10 Surprisingly Dangerous Things You Have in Your Home


We all know our homes are full of dangerous items — cleaning products with poisonous chemicals, candles left unattended, hot water temperatures set too high — but many of these dangers can be avoided with common sense. Other dangers in your home, however, may take more finesse to avoid and still others completely fly under the radar. What are they? Take a look at 10 dangerous things you probably have in your home, and then add your own to this list in the comments below. (See also: How to Eat Fewer Pesticides)

1. Extension Cords

Extension cords help us power the increasing number of electronic devices we have in our homes, especially when outlets are limited. They're a convenience in one sense, but they also can be very dangerous. Overcrowding an extension cord or power strip is a no-no, of course, but according to the Electrical Safety Foundation International, continual use of an extension cord "can cause the insulation to rapidly deteriorate, creating a dangerous shock and fire hazard." Extension cords cause about 3,300 residential fires each year, injuring or killing more than 300 people. Be sure to put your extension cords away after every use as well; if left unattended around children, they can present a hanging or choking hazard.

2. Clothes Dryers

Clothes dryers present two household hazards. The first is an entrapment hazard for your children, so it's important to discuss appliance safety with your kids at an early age. The most common clothes-dryer hazard, however, is the risk of fire caused by lint accumulation and reduced airflow. To avoid these hazards, be sure to clean out your lint trap after each load; make sure there's enough space between the dryer unit and the wall so the vent duct isn't restricted in any way; and only run the dryer when you're at home and awake. (See also: 5 Best Dryers)

3. Mothballs

Mothballs in homes aren't as common as they used to be, but if you have these tiny orbs of pesticides, you should be aware of the dangers they present. The primary ingredient in mothballs is naphthalene, which "causes a breakdown of red blood cells in children with a genetic condition called G6PD deficiency," and pediatricians in Australian called for a ban on naphthalene after it was linked to one baby's death and brain damage in two others. Paradichlorobenzene is another common ingredient in mothballs, the exposure to which has been linked to nausea, vomiting, dizziness, fatigue, headaches, and eye and nasal irritation in humans, and kidney and liver damage in pets. As an alternative to mothballs — if moths are a problem for you — wash and dry your clothing, and shake them before putting them away. You also can store your clothing in airtight containers. In addition, you should vacuum out drawers and closets to rid the areas of potential larvae.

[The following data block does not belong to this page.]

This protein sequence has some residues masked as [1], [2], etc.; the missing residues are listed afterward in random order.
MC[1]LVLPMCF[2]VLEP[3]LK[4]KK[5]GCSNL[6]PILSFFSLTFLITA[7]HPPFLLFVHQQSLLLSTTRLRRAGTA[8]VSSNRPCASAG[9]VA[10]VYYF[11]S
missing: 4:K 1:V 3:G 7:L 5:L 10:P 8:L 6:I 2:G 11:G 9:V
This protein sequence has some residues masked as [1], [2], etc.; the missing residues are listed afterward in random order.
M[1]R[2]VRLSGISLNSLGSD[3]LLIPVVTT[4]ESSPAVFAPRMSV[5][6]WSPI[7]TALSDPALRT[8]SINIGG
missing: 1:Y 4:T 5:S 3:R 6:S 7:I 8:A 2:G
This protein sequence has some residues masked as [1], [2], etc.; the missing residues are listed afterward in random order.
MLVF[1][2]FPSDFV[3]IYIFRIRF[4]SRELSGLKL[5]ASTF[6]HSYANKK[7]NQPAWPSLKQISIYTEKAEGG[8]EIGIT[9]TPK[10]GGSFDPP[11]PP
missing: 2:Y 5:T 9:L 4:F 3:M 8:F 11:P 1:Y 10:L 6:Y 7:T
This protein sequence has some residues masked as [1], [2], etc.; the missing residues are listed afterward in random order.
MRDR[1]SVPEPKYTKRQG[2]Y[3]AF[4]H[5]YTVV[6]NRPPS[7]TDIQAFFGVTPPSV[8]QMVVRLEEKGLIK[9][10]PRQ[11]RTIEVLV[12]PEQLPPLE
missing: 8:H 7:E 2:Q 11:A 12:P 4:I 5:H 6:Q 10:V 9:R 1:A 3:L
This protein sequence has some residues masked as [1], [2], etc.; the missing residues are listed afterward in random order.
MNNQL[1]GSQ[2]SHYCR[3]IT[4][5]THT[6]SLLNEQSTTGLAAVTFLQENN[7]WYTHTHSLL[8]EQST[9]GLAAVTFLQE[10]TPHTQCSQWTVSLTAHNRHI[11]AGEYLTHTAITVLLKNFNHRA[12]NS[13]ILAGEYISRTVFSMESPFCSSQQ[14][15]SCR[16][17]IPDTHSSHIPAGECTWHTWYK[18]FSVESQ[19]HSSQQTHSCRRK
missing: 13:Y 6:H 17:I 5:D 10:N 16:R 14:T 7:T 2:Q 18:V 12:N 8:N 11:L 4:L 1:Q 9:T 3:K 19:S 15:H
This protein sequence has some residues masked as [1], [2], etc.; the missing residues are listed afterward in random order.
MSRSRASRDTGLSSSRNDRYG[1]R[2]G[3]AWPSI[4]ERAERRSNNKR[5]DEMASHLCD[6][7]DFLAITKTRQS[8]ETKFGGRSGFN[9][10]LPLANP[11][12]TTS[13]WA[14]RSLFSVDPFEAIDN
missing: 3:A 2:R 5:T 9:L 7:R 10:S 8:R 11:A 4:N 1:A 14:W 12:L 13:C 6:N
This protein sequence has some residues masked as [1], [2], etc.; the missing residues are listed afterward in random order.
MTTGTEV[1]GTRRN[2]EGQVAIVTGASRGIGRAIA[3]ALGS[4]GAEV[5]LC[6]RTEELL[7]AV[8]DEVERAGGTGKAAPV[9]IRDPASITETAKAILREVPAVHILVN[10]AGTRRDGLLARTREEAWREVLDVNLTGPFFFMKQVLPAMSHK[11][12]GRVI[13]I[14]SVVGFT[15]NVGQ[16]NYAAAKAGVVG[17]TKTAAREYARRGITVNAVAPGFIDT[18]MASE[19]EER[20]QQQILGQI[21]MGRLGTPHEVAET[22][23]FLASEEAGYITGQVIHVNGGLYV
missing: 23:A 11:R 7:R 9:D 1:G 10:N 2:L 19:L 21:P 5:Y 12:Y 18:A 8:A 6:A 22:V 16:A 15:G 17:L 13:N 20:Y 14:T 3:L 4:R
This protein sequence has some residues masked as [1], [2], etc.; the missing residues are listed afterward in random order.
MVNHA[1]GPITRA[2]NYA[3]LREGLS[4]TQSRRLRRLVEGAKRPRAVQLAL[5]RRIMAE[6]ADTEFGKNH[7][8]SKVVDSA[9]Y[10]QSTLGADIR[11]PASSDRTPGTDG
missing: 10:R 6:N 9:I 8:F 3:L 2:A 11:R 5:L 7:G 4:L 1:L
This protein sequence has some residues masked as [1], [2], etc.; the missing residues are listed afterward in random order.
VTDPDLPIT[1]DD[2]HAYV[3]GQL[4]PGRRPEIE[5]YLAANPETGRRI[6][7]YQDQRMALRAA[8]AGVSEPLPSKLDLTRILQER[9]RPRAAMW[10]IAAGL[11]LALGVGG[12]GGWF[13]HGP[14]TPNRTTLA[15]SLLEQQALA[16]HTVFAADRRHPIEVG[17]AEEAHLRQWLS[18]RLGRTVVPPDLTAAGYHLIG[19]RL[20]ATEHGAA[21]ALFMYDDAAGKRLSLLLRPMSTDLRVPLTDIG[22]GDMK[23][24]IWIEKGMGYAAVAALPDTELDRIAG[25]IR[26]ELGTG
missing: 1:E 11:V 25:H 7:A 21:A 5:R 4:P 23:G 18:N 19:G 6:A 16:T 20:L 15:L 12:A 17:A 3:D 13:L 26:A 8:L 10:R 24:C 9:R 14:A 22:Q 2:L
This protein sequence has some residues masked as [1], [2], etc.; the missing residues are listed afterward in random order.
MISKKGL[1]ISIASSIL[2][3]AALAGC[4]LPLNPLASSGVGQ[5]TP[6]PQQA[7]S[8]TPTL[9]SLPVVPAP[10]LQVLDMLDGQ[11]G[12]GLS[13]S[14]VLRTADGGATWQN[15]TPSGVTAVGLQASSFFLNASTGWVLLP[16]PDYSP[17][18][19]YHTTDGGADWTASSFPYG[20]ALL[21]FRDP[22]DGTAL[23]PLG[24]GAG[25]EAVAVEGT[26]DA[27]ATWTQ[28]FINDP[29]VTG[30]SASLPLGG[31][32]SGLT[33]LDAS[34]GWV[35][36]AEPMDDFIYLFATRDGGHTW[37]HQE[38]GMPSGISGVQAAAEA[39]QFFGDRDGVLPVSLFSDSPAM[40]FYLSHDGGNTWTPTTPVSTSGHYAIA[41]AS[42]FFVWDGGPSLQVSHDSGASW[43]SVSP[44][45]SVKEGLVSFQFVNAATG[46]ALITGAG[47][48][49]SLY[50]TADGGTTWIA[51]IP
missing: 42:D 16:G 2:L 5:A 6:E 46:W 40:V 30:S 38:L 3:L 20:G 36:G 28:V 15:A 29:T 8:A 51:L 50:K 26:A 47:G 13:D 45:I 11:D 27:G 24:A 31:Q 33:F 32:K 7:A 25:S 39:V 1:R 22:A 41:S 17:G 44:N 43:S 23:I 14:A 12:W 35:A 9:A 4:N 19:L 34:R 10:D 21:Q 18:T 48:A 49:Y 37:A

4. Humidifiers

The benefits of using a humidifier to suppress a cold are debatable, but one thing's for certain: If you don't clean the humidifier properly, it can cause more harm than good. Water left to sit in the humidifier for long periods of time can harbor mold spores, fungus and bacteria. Turn it on without cleaning it properly and you're sending all those germs directly into the air you breath. To prevent this, empty and clean the water container after every use, and only fill it with distilled water.

5. Pressed Wood

You're probably asking yourself how pressed wood can harm you and your family? One word: formaldehyde. The chemical can cause watery eyes, burning sensations in the eyes and throat, and formaldehyde can trigger attacks in people with asthma, according to the United States Environmental Protection Agency. There also is evidence that it can cause cancer in animals and may cause cancer in humans after prolonged exposure. Potential pressed-wood products you may have in your home include hardwood plywood wall paneling, particleboard, fiberboard, and furniture made with these products.